By: Dean Hoffman
If one had anywhere from $50,000 to $500,000,000 to invest in Managed Futures, what should they do? How should they decide which manager or portfolio of managers in which to invest?
The problem as I see it is that the decision support resources available to Managed Futures investors are severely lacking. In my opinion, what is available to most investors has nearly zero ability to improve their odds of success. Many tools even inadvertently encourage failure.
Part of the reason I say this is attributable to my experiences with my own customers as a CTA. Despite my long term track record being profitable; most of my clients have lost money, and this problem plagues most successful CTAs. The problem is that investors (and those who advise them) tend to use a poor strategy for choosing and then timing entry and exit in those Managed Futures programs.
In some ways, investors can not be blamed because of the inadequate tools and techniques that are available to them. The entire industry uses analysis techniques based on the same general flaw. The flaw is the assumption that past performance is somehow indicative of future results. The Internet is full of websites that allow one to research a programs past performance. These sites also compute a vast array of seemingly impressive statistics. We use one statistics package that computes well over 100 performance measures for each manager!
Without a doubt, the most widely used and well known of these statistics is the Sharpe Ratio. For decades investors have used the Sharpe Ratio as the benchmark or “Daddy” of all performance measures. The Sharpe Ratio compares returns against risk (volatility) thus producing a “risk adjusted” performance metric.
Unfortunately, most investors continuously repeat the mistake of assuming that a decent Sharpe Ratio today will lead to a decent Sharpe Ratio tomorrow, or that substantial historical returns will lead to substantial future returns. One can fill in the blank with any historical measure they want, and chances are it still has nearly zero ability to predict future performance.
As a quick example, below is a list of the top 5 managers in January 2007 as measured by their Sharpe Ratio. Let’s assume an investor decided to invest in those 5 managers at that time, and then let us see how he fared.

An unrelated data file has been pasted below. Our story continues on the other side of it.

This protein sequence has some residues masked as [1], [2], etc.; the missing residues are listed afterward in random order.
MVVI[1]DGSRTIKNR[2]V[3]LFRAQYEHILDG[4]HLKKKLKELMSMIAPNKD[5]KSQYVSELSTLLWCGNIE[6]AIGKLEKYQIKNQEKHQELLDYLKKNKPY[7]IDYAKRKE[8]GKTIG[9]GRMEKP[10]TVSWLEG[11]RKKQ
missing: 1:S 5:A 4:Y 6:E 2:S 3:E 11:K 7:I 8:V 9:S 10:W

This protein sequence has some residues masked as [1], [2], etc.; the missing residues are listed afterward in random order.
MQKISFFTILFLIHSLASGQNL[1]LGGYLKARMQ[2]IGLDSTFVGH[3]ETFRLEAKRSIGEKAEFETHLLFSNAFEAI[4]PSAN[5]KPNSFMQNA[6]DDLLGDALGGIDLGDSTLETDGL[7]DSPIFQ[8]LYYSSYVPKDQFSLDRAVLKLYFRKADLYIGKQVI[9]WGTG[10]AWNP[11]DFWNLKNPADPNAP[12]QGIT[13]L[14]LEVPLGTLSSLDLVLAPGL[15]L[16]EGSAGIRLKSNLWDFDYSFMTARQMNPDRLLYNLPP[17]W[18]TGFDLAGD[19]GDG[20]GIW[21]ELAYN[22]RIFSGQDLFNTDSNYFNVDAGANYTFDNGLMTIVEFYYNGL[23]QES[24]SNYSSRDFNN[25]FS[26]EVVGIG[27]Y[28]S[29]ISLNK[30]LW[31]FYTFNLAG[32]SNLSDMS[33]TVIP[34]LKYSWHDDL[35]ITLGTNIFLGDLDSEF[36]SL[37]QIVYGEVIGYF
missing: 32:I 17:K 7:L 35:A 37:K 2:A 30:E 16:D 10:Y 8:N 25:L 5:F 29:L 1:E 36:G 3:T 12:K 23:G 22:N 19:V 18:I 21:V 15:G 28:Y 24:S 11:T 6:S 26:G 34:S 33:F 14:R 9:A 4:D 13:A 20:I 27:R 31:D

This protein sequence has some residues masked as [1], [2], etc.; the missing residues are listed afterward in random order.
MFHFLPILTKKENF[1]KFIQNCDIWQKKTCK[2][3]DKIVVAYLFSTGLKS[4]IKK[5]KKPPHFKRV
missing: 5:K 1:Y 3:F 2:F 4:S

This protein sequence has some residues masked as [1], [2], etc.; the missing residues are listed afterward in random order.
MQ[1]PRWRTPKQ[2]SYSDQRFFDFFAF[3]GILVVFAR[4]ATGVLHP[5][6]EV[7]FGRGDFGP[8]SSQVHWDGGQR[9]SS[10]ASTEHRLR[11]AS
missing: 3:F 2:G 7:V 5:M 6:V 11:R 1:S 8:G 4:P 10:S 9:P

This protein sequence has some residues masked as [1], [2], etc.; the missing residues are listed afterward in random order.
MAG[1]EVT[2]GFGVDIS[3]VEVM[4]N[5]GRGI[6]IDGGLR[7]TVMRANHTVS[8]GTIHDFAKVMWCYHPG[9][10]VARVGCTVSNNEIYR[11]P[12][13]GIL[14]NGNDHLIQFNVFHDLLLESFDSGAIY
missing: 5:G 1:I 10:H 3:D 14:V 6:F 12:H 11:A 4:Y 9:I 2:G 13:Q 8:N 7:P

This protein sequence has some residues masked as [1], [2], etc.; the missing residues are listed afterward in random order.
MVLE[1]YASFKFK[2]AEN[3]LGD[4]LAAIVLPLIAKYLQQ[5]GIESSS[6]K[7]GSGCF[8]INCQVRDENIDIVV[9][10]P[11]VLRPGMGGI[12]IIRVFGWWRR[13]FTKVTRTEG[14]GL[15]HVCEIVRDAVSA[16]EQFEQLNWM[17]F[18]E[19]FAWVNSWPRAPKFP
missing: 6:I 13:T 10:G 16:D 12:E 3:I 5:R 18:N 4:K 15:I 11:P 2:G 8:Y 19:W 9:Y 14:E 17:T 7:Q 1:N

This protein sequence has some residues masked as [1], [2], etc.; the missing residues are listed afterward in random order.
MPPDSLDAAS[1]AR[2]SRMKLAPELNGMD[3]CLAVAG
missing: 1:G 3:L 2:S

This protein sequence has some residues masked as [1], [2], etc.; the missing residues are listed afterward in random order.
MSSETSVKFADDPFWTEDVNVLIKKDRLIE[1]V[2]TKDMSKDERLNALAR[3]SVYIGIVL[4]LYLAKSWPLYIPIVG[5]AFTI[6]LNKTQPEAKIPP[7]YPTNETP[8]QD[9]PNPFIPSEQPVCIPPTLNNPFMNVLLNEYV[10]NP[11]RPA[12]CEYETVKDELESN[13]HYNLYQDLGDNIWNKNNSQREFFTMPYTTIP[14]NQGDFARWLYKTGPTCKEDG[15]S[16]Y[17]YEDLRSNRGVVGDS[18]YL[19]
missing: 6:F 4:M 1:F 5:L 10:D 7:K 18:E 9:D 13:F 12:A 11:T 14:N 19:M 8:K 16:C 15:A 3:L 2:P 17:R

What we see here is shocking. During the real time trading period the Sharpe Ratios declined on average by roughly 70% from where they were during the evaluation period! The Compounded Annual Returns declined an average of 62% and the maximum drawdowns rose an average of 30%.
Not only did the absolute values change considerably, but so did the relative peer rankings. They went from peer group rankings of 1,2,3,4,5 to 37, 22, 5, 21, 14.
In the following chart, we look at a larger scale comparison of historical Sharpe Ratios compared to current Sharpe Ratios.
We can see in the chart above that once again there is almost no correlation between past Sharpe Ratios and future Sharpe Ratios (The correlation coefficient measures (-.138) on this series).
This study is consistent with countless other studies we have conducted similar to this (which we will be detailing in upcoming posts). What we consistently see is that most past performance data is nearly worthless in its ability to predict future results.
Thus, if a Managed Futures advisor recommends a CTA or Managed Futures program, ask them how they came up with their recommendation. If they start expounding about the programs terrific performance and high Sharpe Ratios and so on, save your time (and capital) and disqualify them. They are deeply in “The Past Performance Trap”.
In future posts, we will be outlining the data and analysis techniques that we feel DO contain predictive potential. In the meantime, feel free to contact us about a 100% mechanical (non-subjective) back-tested system for picking and timing CTAs.
*** Update 2/8/2012 below is a link to TradingBlox where there is an excellent parallel discussion taking place..
There are substantial risks and conflicts of interests associated with Managed Futures and commodities accounts, and you should only invest risk capital. The success of an investment is dependent upon the ability of a commodity trading advisor (CTA) to identify profitable investment opportunities and successfully trade. The identification of attractive trading opportunities is difficult, requires skill, and involves a significant degree of uncertainty. CTAs have total trading authority, and the use of a single CTA could mean a lack of diversification and higher risk. The high degree of leverage often obtainable in commodity trading can work against you as well as for you, and can lead to large losses as well as gains. Returns generated from a CTA’s trading, if any, may not adequately compensate you for the business and financial risks you assume. You can lose all or a substantial amount of your investment. If you use notional funding, you may lose more than your initial cash investment. Managed Futures and commodities accounts may be subject to substantial charges for management and advisory fees. It may be necessary for accounts that are subject to these charges to make substantial trading profits in order to avoid depletion or exhaustion of their assets. The disclosure document contains a complete description of each fee to be charged to your account by a CTA. CTAs may trade highly illiquid markets, or on foreign markets, and may not be able to close or offset positions immediately upon request. You may have market exposure even after the CTA has a request for closure or liquidation. PAST PERFORMANCE IS NOT NECESSARILY INDICATIVE OF FUTURE RESULTS.